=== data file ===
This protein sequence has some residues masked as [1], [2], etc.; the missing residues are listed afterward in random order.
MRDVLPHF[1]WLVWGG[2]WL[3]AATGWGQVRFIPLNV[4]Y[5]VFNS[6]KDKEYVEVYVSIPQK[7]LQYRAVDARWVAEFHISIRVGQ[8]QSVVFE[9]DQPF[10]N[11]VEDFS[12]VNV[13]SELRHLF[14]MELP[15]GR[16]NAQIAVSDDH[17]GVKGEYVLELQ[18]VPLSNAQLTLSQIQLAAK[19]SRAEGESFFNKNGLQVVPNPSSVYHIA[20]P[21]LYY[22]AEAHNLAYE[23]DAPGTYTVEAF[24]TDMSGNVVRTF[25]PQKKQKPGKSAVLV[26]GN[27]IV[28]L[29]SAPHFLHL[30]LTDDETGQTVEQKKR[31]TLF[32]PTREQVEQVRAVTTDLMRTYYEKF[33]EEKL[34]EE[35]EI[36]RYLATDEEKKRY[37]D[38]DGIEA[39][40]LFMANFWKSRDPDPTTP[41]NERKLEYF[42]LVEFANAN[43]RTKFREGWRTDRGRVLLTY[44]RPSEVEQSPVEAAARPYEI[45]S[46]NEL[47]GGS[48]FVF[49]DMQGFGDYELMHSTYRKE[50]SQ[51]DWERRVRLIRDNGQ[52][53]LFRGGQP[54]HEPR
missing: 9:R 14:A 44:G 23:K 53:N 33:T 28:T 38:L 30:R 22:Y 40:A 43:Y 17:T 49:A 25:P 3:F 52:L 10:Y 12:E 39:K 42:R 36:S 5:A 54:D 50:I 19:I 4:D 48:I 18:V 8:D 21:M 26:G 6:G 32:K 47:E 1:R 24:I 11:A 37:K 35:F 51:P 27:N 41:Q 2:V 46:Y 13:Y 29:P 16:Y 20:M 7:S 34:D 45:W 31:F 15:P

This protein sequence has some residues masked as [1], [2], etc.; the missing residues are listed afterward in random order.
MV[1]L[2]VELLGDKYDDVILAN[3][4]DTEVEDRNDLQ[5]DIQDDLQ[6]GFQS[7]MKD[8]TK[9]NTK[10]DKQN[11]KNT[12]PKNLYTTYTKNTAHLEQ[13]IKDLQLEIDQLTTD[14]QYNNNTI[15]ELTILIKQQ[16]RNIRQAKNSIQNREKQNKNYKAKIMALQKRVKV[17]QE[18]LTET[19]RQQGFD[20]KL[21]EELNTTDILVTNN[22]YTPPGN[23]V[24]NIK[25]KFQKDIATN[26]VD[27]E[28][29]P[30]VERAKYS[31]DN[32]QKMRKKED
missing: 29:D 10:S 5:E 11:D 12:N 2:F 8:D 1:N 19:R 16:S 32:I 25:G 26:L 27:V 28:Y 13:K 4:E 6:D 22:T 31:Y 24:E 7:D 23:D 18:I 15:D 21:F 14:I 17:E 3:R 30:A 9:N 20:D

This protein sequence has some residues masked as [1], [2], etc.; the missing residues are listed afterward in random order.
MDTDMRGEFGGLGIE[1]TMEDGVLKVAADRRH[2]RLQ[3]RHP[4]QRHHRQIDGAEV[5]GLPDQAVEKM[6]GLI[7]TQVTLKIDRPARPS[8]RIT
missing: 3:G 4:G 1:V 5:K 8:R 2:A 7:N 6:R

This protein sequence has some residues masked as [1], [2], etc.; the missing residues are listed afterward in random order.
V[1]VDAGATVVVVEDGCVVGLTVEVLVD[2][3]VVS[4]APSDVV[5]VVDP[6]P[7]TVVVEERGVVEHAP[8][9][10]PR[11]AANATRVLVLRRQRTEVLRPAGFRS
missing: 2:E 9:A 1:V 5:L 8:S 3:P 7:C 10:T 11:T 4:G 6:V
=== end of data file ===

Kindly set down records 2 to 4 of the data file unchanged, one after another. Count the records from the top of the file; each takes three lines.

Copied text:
This protein sequence has some residues masked as [1], [2], etc.; the missing residues are listed afterward in random order.
MV[1]L[2]VELLGDKYDDVILAN[3][4]DTEVEDRNDLQ[5]DIQDDLQ[6]GFQS[7]MKD[8]TK[9]NTK[10]DKQN[11]KNT[12]PKNLYTTYTKNTAHLEQ[13]IKDLQLEIDQLTTD[14]QYNNNTI[15]ELTILIKQQ[16]RNIRQAKNSIQNREKQNKNYKAKIMALQKRVKV[17]QE[18]LTET[19]RQQGFD[20]KL[21]EELNTTDILVTNN[22]YTPPGN[23]V[24]NIK[25]KFQKDIATN[26]VD[27]E[28][29]P[30]VERAKYS[31]DN[32]QKMRKKED
missing: 29:D 10:S 5:E 11:D 12:N 2:F 8:D 1:N 19:R 16:S 32:I 25:G 26:L 27:V 28:Y 13:K 4:E 6:D 22:T 31:Y 24:E 7:D 23:D 18:I 15:D 21:F 14:I 17:E 3:R 30:A 9:N 20:D

This protein sequence has some residues masked as [1], [2], etc.; the missing residues are listed afterward in random order.
MDTDMRGEFGGLGIE[1]TMEDGVLKVAADRRH[2]RLQ[3]RHP[4]QRHHRQIDGAEV[5]GLPDQAVEKM[6]GLI[7]TQVTLKIDRPARPS[8]RIT
missing: 3:G 4:G 1:V 5:K 8:R 2:A 7:N 6:R

This protein sequence has some residues masked as [1], [2], etc.; the missing residues are listed afterward in random order.
V[1]VDAGATVVVVEDGCVVGLTVEVLVD[2][3]VVS[4]APSDVV[5]VVDP[6]P[7]TVVVEERGVVEHAP[8][9][10]PR[11]AANATRVLVLRRQRTEVLRPAGFRS
missing: 2:E 9:A 1:V 5:L 8:S 3:P 7:C 10:T 11:T 4:G 6:V